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10 Unique Photographic Visual Phenomena

Great minds have debated the ‘photography as art’ issue. I’m not going to touch on that. And various theorists have no doubt pondered the differences if cognitive function when taking an instantaneous and reproducible photograph compared to spending weeks on creating a single oil painting. I’m not going to go there either. All I’m going to do is list the photographic visual phenomena that are notably absent from paintings, as I’ve noticed them.

These visual properties, artefacts, and phenomena are either exclusively, or near exclusively, owned by the medium of photography.  A painter would exclude them if they were ever present in the field of view.  Or if he or she did include them, they would be so unusual to draw disproportionate attention to these elements.

I suppose these can be broken down into a few themes. In the order I’ve listed them, you could define them as: the photographer, optical artefacts and side effects, composition and picture elements, and the properties of film and exposure.

  1. Feinstein Reflection

    2 - Beauty Parlor Window, 1964 © Harold Feinstein

    The photographer’s shadow – With a low sun at the photographer’s back, it is inevitable that a shadow will be present on the ground, or any vertical surface in its way. Interesting to see in the recent story about Bob Dylan’s paintings plagiarising photographs there was an example where he had gone to the trouble of removing the photographer’s shadow.

  2. The photographer’s reflection– Shoot into a mirror or shoot through glass into a darker interior and you’re going to get reflections of the photographer and/or camera.  Sometimes these are well-defined and fully formed, sometimes they are blurred and half lost within the tones of the image.
  3. The photographer’s body – This includes the finger over the lens, the hand swinging in front of the camera during a hop shot, or the more deliberate inclusion of limbs and extremities. In paintings the presence of the photographer is virtually the exclusive domain of self portraits.
  4. Lee Friedlander, Albuquerque

    7 - Albuquerque, New Mexico, 1975 © Lee Friedlander

    The out of focus blur – Yes, there are paintings that do exhibit this quality, but they are either painted from photographs, made using the benefit of a camera obscura, or otherwise contain areas of ‘flat’ blur rather than progressive, circle-of-confusion based blur.

  5. The flare, the sunstars, the light streaks – These are all artefacts created by unwanted reflections, refractions and diffractions within an optical arrangement. Only at the image plane are they present in the form we see in photographs.
  6. The accidental composition – There are certain arrangements that despite defying conventional compositional wisdom, undeniably produce a pleasing picture. This is very different from poor composition, or lazy composition.  Usually these arrangements come by chance, when multiple elements are moving and the photographer is unable to control them.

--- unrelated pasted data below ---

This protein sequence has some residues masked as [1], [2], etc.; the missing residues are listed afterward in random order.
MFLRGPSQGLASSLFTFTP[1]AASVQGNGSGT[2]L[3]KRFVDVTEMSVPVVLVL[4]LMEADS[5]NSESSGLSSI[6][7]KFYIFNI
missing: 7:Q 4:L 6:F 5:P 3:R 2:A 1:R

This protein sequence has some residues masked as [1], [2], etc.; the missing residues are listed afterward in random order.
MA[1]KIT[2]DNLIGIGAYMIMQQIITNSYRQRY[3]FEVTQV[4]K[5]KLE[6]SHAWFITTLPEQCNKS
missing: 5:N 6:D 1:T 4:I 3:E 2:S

7. The foreground object bisecting the frame – Often this takes the form of a lamppost or telegraph pole. Walker Evans was good at this, also Friedlander and many other street photographers. This imposing vertical that by itself is unworthy as a subject can add a break between left and right, almost a full stop, or just create an interesting pause or separation, as per a comma.
  8. Jacques-Henri Lartigue, Car Trip, 1913

    8 - Car Trip, Papa at 80 kilometers an hour 1913 © Jacques-Henri Lartigue, Ministère de la Culture - France / AAJHL

    The motion blur – There are, I suppose a few paintings that exhibit this, but they are likely the result of an impressionistic urge, rather than a limit that the medium places upon them.  When shooting on the street at night with slowish film, street photographers of the mid-twentieth century had to deal with this phenomena in nearly every frame.

  9. The handshake blur – Related to the above in some ways, but the nature of the blur is very different. With motion blur, the blur is relative and depends on the object or objects direction and speed. With handshake blur, the lack of sharpness is more uniform across the frame, and creates unnatural paths of motion, often most evident with in-frame light sources, like bulbs or neon lights.
  10. The clipped highlights – Human perception of luminosity is very localised, so we as humans (and artists) have our own version of HDR built it. This means that when painting a scene with areas of wildly different brightness, we able to perceive (and later tend to recreate) details in both. So a dark interior scene may be combined with a brightly lit cloudscape through a window. The dynamic range in photography (especially digital) is often left wanting, and details are simply not recorded in the highlights.

Nearly on the list, but not quite:

  • Blocked shadows – One walk around the National Gallery should be enough to convince you that artists haven’t been afraid of utilising pure black in shadow areas where details would otherwise be present
  •  Film grain – One word rebuttal: pointillism.

Have I missed any? Or are any of these bogus (you’ll have to forgive my charlatanism when it comes to the multi-millenial beast of the non-photgraphic art universe).

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